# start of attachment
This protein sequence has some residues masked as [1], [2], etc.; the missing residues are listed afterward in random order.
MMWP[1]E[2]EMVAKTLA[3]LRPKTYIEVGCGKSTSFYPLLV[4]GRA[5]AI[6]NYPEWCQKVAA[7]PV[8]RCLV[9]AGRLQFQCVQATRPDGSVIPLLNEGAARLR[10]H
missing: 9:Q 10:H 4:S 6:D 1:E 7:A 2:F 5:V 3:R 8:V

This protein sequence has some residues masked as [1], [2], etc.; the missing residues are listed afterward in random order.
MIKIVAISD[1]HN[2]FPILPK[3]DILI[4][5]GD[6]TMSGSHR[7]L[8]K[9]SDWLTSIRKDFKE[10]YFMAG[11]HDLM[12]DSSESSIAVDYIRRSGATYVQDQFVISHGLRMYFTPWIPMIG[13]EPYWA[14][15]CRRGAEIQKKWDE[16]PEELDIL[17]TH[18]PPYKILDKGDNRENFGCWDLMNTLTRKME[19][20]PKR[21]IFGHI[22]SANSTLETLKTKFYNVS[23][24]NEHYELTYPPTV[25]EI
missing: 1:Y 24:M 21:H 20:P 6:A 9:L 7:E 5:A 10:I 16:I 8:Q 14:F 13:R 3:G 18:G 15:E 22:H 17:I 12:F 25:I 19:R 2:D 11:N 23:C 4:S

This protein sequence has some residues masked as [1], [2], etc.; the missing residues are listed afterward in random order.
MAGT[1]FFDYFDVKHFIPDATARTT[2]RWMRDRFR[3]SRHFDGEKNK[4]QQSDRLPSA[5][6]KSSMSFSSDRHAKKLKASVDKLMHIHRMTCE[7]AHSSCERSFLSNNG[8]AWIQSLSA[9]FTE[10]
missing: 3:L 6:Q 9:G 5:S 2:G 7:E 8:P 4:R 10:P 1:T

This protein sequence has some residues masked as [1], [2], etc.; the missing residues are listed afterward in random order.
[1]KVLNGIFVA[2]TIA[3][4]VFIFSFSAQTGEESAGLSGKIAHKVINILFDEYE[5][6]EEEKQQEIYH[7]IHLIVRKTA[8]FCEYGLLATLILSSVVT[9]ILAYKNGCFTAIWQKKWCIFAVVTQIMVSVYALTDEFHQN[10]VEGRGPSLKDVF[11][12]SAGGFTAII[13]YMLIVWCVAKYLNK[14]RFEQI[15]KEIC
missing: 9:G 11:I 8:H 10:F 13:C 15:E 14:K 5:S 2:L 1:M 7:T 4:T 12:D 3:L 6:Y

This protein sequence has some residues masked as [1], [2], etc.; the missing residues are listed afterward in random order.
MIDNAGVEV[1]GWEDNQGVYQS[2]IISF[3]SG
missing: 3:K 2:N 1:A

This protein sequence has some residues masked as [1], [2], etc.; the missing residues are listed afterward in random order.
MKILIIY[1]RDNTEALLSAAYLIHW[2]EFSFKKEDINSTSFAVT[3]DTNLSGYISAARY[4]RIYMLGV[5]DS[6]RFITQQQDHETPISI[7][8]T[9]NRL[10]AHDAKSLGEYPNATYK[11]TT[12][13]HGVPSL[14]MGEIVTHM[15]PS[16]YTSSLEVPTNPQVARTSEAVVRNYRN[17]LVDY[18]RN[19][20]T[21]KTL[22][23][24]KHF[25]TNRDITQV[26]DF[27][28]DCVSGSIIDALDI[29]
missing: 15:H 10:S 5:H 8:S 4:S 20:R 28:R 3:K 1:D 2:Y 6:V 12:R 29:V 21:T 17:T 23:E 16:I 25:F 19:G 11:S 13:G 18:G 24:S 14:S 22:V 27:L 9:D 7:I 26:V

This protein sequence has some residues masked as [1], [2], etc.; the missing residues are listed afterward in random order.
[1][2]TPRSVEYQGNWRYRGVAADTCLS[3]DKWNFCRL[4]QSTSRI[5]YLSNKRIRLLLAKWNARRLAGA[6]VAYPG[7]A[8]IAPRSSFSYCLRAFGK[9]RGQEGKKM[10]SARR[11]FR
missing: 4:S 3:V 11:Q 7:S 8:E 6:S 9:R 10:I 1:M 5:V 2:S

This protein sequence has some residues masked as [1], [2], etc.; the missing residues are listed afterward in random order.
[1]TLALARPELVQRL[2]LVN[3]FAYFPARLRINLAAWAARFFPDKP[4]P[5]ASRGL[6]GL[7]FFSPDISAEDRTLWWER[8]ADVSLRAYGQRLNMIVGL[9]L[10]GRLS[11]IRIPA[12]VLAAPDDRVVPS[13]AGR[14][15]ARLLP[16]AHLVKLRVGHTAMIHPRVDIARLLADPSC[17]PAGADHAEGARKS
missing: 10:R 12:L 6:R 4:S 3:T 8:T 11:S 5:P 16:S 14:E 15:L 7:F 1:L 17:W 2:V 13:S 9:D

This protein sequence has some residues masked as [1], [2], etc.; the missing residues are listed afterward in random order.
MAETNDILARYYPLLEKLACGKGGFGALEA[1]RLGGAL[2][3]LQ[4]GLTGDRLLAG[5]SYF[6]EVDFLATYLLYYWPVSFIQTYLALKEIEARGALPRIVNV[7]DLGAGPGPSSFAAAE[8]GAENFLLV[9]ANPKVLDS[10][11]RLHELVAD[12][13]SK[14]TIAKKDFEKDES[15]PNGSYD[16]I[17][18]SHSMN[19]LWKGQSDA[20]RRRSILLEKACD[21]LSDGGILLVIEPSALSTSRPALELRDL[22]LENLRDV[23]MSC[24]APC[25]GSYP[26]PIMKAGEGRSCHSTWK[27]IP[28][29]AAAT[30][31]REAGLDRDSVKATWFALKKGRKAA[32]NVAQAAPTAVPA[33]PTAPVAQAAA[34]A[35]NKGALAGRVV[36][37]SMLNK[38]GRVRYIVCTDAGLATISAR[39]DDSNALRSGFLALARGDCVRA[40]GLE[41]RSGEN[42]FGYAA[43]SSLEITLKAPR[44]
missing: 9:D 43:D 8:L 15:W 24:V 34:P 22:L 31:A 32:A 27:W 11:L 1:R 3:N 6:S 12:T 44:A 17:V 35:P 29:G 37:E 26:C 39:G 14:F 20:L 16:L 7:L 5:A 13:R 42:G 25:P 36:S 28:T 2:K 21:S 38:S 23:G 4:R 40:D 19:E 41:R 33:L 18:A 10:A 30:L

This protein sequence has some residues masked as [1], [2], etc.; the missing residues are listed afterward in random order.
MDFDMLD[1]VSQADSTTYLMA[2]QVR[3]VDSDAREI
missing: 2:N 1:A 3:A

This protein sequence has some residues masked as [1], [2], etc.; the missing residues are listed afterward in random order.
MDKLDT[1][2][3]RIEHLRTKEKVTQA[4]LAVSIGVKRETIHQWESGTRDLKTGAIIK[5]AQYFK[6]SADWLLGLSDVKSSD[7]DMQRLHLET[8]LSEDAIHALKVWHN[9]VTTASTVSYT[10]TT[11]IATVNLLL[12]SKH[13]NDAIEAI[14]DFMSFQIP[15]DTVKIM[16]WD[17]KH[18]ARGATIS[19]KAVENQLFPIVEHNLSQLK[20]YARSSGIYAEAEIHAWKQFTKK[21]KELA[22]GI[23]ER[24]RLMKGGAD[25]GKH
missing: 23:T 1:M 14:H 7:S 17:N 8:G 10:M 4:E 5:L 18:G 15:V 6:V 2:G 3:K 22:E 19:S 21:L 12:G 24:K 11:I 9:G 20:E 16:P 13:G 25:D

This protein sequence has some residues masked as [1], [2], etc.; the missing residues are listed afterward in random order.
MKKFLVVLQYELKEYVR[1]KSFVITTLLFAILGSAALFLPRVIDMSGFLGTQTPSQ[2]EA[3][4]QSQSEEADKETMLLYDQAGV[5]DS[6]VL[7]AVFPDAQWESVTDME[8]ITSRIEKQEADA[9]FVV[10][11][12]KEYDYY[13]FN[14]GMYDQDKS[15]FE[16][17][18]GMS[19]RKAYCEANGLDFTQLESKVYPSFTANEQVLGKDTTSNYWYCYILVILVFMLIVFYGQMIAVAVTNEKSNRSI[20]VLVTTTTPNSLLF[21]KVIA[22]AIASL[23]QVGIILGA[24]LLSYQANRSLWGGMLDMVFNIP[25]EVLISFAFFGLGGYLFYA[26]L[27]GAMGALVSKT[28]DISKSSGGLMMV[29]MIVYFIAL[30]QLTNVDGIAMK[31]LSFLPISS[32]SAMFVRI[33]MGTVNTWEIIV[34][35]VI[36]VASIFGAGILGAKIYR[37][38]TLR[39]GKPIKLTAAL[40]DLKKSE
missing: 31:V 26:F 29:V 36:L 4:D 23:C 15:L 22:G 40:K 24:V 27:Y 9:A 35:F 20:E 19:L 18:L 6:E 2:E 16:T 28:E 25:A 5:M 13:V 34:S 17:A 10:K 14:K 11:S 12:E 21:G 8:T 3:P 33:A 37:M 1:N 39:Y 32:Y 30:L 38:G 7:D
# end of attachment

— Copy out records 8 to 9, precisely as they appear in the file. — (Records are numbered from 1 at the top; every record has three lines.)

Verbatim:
This protein sequence has some residues masked as [1], [2], etc.; the missing residues are listed afterward in random order.
[1]TLALARPELVQRL[2]LVN[3]FAYFPARLRINLAAWAARFFPDKP[4]P[5]ASRGL[6]GL[7]FFSPDISAEDRTLWWER[8]ADVSLRAYGQRLNMIVGL[9]L[10]GRLS[11]IRIPA[12]VLAAPDDRVVPS[13]AGR[14][15]ARLLP[16]AHLVKLRVGHTAMIHPRVDIARLLADPSC[17]PAGADHAEGARKS
missing: 10:R 12:L 6:R 4:S 3:T 8:T 11:S 5:P 16:S 14:E 15:L 7:F 1:L 17:W 2:V 13:S 9:D

This protein sequence has some residues masked as [1], [2], etc.; the missing residues are listed afterward in random order.
MAETNDILARYYPLLEKLACGKGGFGALEA[1]RLGGAL[2][3]LQ[4]GLTGDRLLAG[5]SYF[6]EVDFLATYLLYYWPVSFIQTYLALKEIEARGALPRIVNV[7]DLGAGPGPSSFAAAE[8]GAENFLLV[9]ANPKVLDS[10][11]RLHELVAD[12][13]SK[14]TIAKKDFEKDES[15]PNGSYD[16]I[17][18]SHSMN[19]LWKGQSDA[20]RRRSILLEKACD[21]LSDGGILLVIEPSALSTSRPALELRDL[22]LENLRDV[23]MSC[24]APC[25]GSYP[26]PIMKAGEGRSCHSTWK[27]IP[28][29]AAAT[30][31]REAGLDRDSVKATWFALKKGRKAA[32]NVAQAAPTAVPA[33]PTAPVAQAAA[34]A[35]NKGALAGRVV[36][37]SMLNK[38]GRVRYIVCTDAGLATISAR[39]DDSNALRSGFLALARGDCVRA[40]GLE[41]RSGEN[42]FGYAA[43]SSLEITLKAPR[44]
missing: 9:D 43:D 8:L 15:W 24:V 34:P 22:L 31:A 32:A 27:W 11:L 1:R 3:N 6:S 12:T 44:A 17:V 35:P 29:G 37:E 26:C 39:G 14:F 20:L 16:L 7:L 5:A 13:R 42:G 25:P 36:S 28:T 2:K 21:S 38:S 23:G 4:R 40:D 19:E 41:R 33:L 18:A 10:A 30:L